The Inaugural NIBS award
Sunday is a slow day for blog traffic. In an out-and-out attempt to reverse this situation, I am introducing a new weekly award to honour Noteworthy Irredeemable Bullshit, or NIBS.
This week, the honour goes to Australian Associated Press (AAP), an organisation I normally admire enormously. The NIBS is in recognition of their shameless and transparent cutting and pasting of a fluffy Network Ten media release promoting a new TV show, Can of Worms. The AAP story, an obvious and direct lift from a press release, was covered all throughout Australia as such wire stories often are — here is the version that found its way into the Sydney Morning Herald, complete with a promo shot from host, Ian “Dicko” Dickson’s talent agency, Watercooler Media.
Now, wire services cutting and pasting media releases is hardly new or news, even if I think it is a little cheeky for AAP to add its byline and presumably charge news outlet for the privilege of cutting and pasting it themselves. But what earned particular attention on this occasion was that there is an obvious mistake in the original media release has passed completely unnoticed or corrected, via AAP, into multitudinous newspapers and online news portals. Here it is:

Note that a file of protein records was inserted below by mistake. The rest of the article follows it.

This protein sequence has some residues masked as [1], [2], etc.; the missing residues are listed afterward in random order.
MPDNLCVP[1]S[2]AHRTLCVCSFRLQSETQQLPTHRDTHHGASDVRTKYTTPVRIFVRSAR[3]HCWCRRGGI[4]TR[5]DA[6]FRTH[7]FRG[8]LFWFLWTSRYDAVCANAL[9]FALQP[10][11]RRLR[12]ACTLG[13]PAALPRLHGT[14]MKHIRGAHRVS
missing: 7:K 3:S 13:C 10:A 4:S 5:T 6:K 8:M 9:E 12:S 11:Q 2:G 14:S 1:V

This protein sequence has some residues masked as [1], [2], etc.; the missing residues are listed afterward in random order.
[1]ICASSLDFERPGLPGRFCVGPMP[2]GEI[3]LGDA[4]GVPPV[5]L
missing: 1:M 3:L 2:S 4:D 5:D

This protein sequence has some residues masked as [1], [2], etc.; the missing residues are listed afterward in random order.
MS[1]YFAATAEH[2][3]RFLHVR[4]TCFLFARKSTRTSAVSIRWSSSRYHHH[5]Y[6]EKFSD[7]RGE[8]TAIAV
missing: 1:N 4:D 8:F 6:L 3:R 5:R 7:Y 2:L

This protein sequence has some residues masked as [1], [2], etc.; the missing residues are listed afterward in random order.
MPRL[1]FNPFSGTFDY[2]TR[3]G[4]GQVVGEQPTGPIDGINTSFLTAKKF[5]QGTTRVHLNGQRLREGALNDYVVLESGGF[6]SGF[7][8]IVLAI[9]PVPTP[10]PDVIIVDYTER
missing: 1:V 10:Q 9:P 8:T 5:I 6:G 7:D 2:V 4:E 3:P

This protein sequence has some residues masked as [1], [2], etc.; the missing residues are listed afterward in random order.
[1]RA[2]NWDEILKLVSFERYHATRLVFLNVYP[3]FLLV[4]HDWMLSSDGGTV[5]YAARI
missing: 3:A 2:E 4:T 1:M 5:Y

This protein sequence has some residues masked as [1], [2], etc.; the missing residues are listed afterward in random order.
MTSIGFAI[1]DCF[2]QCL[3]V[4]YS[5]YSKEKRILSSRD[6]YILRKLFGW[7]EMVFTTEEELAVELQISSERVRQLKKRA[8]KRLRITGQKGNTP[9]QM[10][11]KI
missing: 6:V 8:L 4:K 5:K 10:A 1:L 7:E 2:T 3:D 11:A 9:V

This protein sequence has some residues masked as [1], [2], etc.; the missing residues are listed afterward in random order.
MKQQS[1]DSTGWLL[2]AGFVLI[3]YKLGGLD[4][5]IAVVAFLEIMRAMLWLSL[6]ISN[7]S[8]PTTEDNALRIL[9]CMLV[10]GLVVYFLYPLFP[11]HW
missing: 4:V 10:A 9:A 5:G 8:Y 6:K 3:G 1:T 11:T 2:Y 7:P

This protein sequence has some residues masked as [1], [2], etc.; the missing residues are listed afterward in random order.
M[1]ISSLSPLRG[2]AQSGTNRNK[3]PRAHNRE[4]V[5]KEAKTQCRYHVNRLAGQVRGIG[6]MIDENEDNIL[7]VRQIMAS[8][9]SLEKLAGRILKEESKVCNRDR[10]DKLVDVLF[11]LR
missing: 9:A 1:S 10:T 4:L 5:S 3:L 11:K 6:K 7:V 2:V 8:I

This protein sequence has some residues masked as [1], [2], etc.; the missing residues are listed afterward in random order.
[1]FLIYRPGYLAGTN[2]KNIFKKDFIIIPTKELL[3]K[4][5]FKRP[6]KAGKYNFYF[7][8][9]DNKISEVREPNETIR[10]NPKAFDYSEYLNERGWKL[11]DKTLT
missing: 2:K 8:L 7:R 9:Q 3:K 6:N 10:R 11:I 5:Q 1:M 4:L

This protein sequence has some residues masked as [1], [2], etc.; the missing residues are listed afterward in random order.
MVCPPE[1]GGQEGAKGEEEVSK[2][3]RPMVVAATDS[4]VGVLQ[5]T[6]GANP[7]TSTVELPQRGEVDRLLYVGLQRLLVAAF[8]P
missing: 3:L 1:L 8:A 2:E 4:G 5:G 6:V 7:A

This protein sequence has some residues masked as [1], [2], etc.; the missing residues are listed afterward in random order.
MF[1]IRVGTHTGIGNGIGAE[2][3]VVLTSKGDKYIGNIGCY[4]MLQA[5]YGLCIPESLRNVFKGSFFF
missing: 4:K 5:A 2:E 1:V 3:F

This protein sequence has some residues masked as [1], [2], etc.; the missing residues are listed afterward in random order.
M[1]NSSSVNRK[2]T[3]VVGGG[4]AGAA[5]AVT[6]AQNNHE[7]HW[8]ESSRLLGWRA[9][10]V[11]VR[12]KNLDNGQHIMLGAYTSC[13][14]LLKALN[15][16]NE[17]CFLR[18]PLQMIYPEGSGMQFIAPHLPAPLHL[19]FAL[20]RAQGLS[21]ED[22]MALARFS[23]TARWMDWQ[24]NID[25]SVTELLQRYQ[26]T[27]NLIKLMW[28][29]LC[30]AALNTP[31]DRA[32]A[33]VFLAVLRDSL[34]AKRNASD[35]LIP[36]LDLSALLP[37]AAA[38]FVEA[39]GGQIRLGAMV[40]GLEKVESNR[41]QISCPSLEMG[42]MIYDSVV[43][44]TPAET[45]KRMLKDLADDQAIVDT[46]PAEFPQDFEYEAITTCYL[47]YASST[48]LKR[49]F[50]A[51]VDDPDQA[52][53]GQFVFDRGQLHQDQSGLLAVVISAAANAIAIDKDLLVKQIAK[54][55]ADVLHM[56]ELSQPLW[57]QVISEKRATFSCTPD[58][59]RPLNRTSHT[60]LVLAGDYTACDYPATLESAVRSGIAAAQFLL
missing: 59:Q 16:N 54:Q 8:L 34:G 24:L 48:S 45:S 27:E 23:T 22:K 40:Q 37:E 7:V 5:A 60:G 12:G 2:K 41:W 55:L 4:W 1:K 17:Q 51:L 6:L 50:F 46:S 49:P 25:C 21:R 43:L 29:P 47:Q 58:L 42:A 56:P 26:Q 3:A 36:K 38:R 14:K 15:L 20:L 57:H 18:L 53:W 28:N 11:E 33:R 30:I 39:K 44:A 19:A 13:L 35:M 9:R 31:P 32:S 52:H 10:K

Ten’s chief programming officer said the show promised to be “one of the most talked about and debated shows of 2011”.
“Can of Worms is the perfect vehicle to see the return of Dicko to our screens,” he said of the former Australian Idol judge.
“It is fresh, bold and certainly addresses the elephant in the room. We love it.”
Did you spot it?
Network Ten’s public relations department dropped off the name of their programming chief, leaving the job title to hang out there on its own like a shag on a rock. He is quoted at length as a mere phantom. This is a clear error, as demonstrated by doing a Google search of other Ten media releases which dutifully name “David Mott” as the executive in question. The search took thirty seconds at most, clearly too much for AAP and the dozens of newsrooms who happily ran the story word for word.
The inaugural NIBS goes to AAP for failing to maintain the impression there is daylight between public relations and news.